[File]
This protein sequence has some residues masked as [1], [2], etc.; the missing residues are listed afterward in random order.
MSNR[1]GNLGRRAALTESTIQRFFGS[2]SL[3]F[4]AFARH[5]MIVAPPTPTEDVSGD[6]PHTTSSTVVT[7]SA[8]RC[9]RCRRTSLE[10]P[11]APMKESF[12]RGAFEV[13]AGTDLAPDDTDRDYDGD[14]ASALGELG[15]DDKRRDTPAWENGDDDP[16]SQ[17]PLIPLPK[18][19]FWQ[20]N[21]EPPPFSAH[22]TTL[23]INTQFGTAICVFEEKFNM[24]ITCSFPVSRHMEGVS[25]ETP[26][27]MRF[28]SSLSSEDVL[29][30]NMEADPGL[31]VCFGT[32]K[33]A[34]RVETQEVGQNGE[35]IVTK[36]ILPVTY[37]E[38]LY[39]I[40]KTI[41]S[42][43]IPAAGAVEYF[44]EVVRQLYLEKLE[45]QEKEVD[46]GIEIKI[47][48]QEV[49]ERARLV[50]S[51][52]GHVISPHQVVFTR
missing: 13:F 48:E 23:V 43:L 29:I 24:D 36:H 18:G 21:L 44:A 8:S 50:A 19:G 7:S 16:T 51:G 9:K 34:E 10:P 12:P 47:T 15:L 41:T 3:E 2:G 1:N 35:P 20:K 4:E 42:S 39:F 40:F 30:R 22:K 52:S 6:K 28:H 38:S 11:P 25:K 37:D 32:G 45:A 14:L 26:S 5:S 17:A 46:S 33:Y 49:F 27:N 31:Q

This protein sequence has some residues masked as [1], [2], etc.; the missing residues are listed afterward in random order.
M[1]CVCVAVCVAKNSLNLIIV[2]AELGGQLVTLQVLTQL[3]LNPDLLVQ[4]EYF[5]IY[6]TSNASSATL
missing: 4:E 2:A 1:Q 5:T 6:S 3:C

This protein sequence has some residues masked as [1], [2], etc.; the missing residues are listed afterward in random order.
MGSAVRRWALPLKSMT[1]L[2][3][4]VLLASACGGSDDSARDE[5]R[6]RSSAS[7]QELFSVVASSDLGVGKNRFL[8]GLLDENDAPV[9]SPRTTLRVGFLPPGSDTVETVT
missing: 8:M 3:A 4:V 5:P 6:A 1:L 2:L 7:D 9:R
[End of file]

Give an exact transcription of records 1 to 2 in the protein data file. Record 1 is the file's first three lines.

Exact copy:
This protein sequence has some residues masked as [1], [2], etc.; the missing residues are listed afterward in random order.
MSNR[1]GNLGRRAALTESTIQRFFGS[2]SL[3]F[4]AFARH[5]MIVAPPTPTEDVSGD[6]PHTTSSTVVT[7]SA[8]RC[9]RCRRTSLE[10]P[11]APMKESF[12]RGAFEV[13]AGTDLAPDDTDRDYDGD[14]ASALGELG[15]DDKRRDTPAWENGDDDP[16]SQ[17]PLIPLPK[18][19]FWQ[20]N[21]EPPPFSAH[22]TTL[23]INTQFGTAICVFEEKFNM[24]ITCSFPVSRHMEGVS[25]ETP[26][27]MRF[28]SSLSSEDVL[29][30]NMEADPGL[31]VCFGT[32]K[33]A[34]RVETQEVGQNGE[35]IVTK[36]ILPVTY[37]E[38]LY[39]I[40]KTI[41]S[42][43]IPAAGAVEYF[44]EVVRQLYLEKLE[45]QEKEVD[46]GIEIKI[47][48]QEV[49]ERARLV[50]S[51][52]GHVISPHQVVFTR
missing: 13:F 48:E 23:V 43:L 29:I 24:D 36:H 18:G 21:L 44:A 8:S 50:A 19:G 7:S 16:T 51:G 9:K 34:E 10:P 12:P 47:T 15:L 41:T 3:E 2:G 1:N 35:P 20:K 4:E 42:S 39:F 40:F 30:R 22:K 52:S 6:K 28:H 38:S 11:P 25:K 37:D 32:G 45:A 14:L 26:S 5:S 17:A 46:S 33:Y 49:F 27:N 31:Q

This protein sequence has some residues masked as [1], [2], etc.; the missing residues are listed afterward in random order.
M[1]CVCVAVCVAKNSLNLIIV[2]AELGGQLVTLQVLTQL[3]LNPDLLVQ[4]EYF[5]IY[6]TSNASSATL
missing: 4:E 2:A 1:Q 5:T 6:S 3:C